The children were aged between 11 months and 18 years; almost half were less than 13 years old. Among them was five-year-old Loleka, the youngest of eight children, who was orphaned shortly after birth. She was given into the care of her aunt in Kinshasa, who had made a tracing request two years ago, which resulted in Loleka being found in Kalemie, in northern Katanga. This is an example of the achievements of a tracing system that regularly finds missing persons sought by their loved ones and forwards Red Cross messages back and forth between people and relatives separated by the fighting. In all, 650 Congolese children have been reunited with their families this year. Almost 2,000 are still waiting their turn.


Russian Federation: Back to school

1 September - With a new school year starting today, the ICRC is distributing clothes to particularly vulnerable residents in Chechnya and to the poorest of the families in Ingushetia who have been driven from their homes by the fighting.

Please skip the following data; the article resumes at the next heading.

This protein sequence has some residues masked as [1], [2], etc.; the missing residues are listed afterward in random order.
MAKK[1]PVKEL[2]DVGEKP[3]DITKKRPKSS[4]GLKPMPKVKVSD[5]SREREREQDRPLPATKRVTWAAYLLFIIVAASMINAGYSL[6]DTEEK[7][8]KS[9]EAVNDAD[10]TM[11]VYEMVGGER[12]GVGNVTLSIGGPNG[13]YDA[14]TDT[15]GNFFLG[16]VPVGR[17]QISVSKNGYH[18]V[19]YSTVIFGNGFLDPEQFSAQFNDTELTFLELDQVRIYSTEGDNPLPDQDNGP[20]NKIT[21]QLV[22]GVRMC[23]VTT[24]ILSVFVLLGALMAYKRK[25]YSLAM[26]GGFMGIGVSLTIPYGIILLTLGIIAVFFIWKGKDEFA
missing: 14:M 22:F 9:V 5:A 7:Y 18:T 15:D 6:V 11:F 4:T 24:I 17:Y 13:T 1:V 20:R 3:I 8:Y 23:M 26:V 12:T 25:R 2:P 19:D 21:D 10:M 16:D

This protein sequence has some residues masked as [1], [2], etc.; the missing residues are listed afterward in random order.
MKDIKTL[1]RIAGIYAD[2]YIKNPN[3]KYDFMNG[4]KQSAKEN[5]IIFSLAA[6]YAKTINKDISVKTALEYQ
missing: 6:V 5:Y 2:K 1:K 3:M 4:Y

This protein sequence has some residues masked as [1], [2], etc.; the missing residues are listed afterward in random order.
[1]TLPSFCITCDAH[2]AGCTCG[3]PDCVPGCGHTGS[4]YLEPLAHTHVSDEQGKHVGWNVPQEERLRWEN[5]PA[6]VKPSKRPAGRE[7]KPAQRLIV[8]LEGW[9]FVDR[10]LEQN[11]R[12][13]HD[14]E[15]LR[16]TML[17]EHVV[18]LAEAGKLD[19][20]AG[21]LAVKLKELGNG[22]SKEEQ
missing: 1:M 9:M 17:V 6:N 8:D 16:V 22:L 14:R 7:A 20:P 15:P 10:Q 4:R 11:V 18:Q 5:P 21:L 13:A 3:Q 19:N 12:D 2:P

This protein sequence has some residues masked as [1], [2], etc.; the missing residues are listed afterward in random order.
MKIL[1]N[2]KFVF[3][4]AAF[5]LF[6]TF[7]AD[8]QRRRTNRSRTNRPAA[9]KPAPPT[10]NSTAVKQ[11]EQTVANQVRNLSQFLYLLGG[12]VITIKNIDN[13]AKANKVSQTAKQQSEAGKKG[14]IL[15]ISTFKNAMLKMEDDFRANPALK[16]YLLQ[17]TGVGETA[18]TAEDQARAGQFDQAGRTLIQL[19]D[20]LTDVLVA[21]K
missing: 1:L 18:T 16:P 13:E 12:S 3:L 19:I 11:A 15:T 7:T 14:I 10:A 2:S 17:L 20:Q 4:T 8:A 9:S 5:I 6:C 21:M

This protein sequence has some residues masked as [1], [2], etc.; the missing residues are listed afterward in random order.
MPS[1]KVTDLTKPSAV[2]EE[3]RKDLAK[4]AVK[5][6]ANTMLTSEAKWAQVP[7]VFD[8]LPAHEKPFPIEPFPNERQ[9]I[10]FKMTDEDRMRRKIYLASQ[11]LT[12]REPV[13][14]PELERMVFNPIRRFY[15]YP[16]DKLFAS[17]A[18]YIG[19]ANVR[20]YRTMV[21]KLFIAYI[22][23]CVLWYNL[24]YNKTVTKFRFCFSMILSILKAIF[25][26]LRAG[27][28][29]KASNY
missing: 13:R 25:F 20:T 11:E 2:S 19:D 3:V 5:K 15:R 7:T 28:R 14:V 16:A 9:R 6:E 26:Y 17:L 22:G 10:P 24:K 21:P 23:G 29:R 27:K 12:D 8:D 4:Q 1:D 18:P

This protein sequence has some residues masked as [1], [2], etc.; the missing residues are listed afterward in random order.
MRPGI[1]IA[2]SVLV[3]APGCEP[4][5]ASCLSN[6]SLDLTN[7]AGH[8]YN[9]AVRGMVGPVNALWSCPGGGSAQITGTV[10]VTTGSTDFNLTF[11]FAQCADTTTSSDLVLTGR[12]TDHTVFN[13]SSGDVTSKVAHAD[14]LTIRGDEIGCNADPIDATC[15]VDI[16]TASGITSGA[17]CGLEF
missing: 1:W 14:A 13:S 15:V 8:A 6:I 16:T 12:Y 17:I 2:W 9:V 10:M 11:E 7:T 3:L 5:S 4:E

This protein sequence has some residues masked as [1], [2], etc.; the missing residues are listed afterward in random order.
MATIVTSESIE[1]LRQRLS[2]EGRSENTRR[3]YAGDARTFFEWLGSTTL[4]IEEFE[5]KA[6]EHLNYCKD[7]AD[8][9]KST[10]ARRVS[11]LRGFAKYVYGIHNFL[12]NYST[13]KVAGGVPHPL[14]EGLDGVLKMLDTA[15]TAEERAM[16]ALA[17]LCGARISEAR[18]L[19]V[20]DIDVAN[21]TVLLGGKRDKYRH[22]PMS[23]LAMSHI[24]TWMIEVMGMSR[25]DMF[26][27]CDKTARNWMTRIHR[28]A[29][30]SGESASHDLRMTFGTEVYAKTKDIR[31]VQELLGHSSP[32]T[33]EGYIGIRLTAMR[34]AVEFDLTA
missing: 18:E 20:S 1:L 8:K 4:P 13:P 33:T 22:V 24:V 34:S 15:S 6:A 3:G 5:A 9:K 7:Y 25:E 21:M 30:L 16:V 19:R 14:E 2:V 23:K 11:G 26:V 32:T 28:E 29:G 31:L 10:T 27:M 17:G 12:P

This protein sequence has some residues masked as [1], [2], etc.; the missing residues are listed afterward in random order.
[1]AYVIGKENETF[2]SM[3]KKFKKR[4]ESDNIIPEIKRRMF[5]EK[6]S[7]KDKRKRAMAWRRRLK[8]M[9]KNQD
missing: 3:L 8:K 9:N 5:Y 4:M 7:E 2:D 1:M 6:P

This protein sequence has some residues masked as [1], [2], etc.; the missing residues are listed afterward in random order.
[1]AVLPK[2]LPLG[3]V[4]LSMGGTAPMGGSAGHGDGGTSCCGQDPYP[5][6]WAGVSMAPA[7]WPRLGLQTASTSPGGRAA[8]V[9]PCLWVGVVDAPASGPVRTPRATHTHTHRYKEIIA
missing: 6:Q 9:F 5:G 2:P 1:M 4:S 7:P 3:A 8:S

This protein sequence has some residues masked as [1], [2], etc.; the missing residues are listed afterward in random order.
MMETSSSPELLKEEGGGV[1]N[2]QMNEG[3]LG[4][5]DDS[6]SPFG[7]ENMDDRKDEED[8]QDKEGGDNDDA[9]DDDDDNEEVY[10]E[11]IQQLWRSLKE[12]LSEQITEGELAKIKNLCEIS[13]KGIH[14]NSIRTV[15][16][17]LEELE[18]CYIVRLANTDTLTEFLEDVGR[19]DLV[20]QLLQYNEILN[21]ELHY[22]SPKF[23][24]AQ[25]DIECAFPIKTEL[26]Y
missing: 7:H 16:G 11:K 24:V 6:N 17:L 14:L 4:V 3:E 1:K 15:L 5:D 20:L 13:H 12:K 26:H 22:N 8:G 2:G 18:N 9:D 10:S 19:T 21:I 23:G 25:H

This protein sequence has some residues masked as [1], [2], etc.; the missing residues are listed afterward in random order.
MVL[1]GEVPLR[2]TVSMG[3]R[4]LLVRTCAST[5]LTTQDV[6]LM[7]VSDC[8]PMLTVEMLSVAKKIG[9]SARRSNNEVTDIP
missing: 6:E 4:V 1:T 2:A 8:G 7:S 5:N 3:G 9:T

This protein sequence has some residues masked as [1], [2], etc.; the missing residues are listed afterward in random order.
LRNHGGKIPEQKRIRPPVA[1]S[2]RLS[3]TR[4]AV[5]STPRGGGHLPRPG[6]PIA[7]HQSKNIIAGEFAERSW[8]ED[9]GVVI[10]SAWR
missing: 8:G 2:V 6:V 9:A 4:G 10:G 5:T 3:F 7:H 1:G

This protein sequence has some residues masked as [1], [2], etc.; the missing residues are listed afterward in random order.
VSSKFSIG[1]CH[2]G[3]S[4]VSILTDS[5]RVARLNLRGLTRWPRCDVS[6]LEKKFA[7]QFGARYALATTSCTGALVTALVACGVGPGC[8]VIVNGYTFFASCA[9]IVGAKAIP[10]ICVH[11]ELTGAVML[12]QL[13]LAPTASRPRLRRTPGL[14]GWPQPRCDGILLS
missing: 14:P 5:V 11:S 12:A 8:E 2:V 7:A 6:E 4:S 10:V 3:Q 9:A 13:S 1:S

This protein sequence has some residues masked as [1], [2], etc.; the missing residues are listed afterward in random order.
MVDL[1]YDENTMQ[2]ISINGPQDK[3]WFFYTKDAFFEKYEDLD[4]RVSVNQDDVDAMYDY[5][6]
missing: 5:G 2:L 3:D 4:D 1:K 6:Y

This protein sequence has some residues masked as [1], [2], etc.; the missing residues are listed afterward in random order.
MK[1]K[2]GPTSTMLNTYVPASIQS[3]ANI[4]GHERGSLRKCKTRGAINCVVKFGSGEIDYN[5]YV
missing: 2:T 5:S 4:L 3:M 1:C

In Ingushetia the distribution has been under way for some time for 6- to 14-year-olds from the neediest families. Some 10,000 sets of clothes (shoes and pullovers, plus trousers for boys and skirts for girls) have been given to particularly large families, families led by single parents with disabilities, etc. Similar sets are being delivered in Chechnya. This one-time distribution is in addition to the food and other essential items which the ICRC supplies on a regular basis.

Buying a new piece of clothing for a child to wear at the beginning of the school year is a custom in the Caucasus: there is an element of celebration, with new clothes signifying the family’s well-being and respectability. This operation thus helps spare displaced people and particularly vulnerable residents an extra burden on their severely limited budgets.